We know that 100 is a nice, round number, but we can’t wait another year to celebrate the glory that is our National Park Service. Apparently neither can the Service itself, as they are celebrating their 99th year with a list of 99 ways to “Find Your Park.” This list includes such tasty suggestions as “stand on a mountaintop,” “take a sunrise selfie,” and “earn a junior ranger badge.” My favorite is “find life in a desert.” Deep.
In commemoration of the National Park Service’s 99th birthday, we thought we’d share a brief history of the service, some fun national park facts, and a few breathtaking pictures.
There were already 12 national parks by the time the service was established on August 25, 1916. Before Congress approved the National Park Service Organic Act and President Woodrow Wilson signed the bill into law, the national parks and monuments were managed under the auspices of the Department of Interior. For 50 years, the primary goal of the National Park Service was to identify and preserve America’s most beautiful places. After 1966, the service shifted their focus to making the existing parks more accessible to the public.
- The first official national park, Yellowstone, was approved by Congress and President Ulysses S. Grant in 1872.
- The smallest national park is Hot Springs National Park in Arkansas. It takes up just 8.7 square miles. Interestingly enough, this park was set aside for preservation way back in 1832 — one could argue that Hot Springs is really the first national park.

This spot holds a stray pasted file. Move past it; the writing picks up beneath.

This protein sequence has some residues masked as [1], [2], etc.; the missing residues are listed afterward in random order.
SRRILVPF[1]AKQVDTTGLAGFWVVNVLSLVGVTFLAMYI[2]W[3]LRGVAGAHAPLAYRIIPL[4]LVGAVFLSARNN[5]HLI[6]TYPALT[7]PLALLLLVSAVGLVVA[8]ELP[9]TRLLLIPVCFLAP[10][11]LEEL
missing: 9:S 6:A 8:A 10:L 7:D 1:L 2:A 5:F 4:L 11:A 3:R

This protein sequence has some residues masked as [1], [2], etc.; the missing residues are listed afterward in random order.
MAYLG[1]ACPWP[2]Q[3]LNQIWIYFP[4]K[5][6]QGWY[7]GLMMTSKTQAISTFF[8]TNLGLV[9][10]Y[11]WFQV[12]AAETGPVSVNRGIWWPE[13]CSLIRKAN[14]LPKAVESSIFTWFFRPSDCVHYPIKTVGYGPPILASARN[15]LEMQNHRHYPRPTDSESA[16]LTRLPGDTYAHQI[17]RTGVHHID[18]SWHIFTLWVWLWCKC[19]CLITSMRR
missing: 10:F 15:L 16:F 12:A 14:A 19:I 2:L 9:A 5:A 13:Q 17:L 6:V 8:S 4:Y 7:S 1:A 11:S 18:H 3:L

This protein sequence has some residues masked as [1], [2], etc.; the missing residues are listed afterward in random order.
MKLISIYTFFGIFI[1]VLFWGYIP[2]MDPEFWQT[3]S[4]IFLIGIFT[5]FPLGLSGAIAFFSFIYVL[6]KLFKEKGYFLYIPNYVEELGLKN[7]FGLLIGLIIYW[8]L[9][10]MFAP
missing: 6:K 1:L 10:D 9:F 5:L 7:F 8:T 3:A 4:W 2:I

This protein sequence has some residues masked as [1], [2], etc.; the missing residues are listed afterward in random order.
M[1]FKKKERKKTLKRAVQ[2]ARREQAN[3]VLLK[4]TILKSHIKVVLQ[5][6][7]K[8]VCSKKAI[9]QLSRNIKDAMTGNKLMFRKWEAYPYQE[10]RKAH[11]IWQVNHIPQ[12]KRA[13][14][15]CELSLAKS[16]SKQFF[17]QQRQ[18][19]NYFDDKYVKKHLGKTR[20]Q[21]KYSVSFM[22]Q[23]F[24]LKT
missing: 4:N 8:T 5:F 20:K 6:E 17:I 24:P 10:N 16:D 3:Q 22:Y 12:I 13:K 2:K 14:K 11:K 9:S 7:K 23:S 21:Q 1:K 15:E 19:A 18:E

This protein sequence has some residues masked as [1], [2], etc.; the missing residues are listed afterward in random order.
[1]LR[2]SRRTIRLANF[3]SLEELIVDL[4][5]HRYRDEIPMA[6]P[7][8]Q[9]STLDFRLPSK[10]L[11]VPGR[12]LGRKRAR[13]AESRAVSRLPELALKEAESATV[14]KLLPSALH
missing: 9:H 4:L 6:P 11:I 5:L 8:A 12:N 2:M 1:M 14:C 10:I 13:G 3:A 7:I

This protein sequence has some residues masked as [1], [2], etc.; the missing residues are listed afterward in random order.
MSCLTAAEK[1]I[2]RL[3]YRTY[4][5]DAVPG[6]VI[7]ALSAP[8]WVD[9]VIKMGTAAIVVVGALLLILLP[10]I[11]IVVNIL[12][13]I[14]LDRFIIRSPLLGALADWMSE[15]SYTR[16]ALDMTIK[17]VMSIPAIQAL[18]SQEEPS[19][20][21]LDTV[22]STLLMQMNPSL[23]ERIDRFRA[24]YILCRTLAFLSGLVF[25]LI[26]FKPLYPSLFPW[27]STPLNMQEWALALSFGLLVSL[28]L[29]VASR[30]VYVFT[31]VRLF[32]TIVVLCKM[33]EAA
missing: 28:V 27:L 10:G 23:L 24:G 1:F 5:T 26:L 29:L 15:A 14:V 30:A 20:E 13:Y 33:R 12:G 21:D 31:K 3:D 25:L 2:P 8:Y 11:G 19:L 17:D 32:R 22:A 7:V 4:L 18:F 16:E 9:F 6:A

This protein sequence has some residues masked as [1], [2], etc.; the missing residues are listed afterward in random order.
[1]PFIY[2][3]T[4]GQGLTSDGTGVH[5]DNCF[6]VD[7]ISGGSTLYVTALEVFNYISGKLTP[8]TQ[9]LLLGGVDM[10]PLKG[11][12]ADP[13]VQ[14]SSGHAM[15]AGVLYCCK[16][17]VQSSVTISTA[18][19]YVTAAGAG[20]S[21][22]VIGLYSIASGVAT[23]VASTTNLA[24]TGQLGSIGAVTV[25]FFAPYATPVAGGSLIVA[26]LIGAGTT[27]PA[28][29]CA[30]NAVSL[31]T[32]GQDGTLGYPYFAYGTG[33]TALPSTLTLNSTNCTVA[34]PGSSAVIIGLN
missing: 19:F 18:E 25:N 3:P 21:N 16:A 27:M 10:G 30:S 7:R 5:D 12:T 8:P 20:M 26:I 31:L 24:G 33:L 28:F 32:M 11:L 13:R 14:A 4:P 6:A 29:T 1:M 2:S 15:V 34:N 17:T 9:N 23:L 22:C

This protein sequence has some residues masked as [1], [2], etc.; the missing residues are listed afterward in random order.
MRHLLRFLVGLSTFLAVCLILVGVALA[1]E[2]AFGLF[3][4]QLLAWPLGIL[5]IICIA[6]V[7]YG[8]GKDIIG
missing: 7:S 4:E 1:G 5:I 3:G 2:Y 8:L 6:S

- The largest national park is Wrangell – St Elias National Park & Preserve, which spans across 13004.9 square miles of Southeast Alaska. That’s an area larger than Belgium.
- All told, the national parks comprise 81,081 square miles of protected land. That’s roughly the size of Kansas.
- The National Park Service doesn’t just manage national parks, but also national monuments, national preserves, national historic sites, and much more. There are a total of 408 units within the National Park System, including 59 national parks and 80 national monuments.
- Alaska’s Gates of the Arctic National Park is the least visited park, with fewer than 13,000 visitors in 2014. Great Smoky Mountains National Park is the most visited, with more than 10 million visitors in 2014. All the national parks together saw 292 million visitors in 2014.
- The newest National Park is California’s Pinnacles National Park, established in 2013. The park’s chief features are its distinct rock formations, or “pinnacles,” hence the name.
- New national parks must be voted in by Congress. Thanks to the Antiquities Act of 1906, however, the President can unilaterally make an existing piece of federal land into a national monument.
- California has the most national parks of any state, with a total of 9. Alaska has 8, Utah has 5, and Colorado has 4.
- North America’s highest point (Mt. McKinley, or Denali, 20,322 ft) and lowest point (Death Valley, 282 ft below sea level), are both within national parks.
- Crater Lake, the deepest lake in the U.S. (1,949 ft), also has its own national park.
- The National Park Service offers several “free entrance days,” on which visitors don’t pay for admission. The next free day will be National Public Lands Day, September 26.
- The national parks were protected by the U.S. Army Cavalry from 1886 to 1916. Park rangers took over after that.
- There’s a controversial cafeteria at the Carlsbad Caverns National Park, located 750 feet below the ground. There’s some debate over whether the cafeteria negatively impacts the site.
- If you’re looking for an amusing diversion, you might check out Mother Jones’ compilation of single star reviews of national parks. Some people are ridiculous.
(Featured image: Crater Lake National Park, Oregon)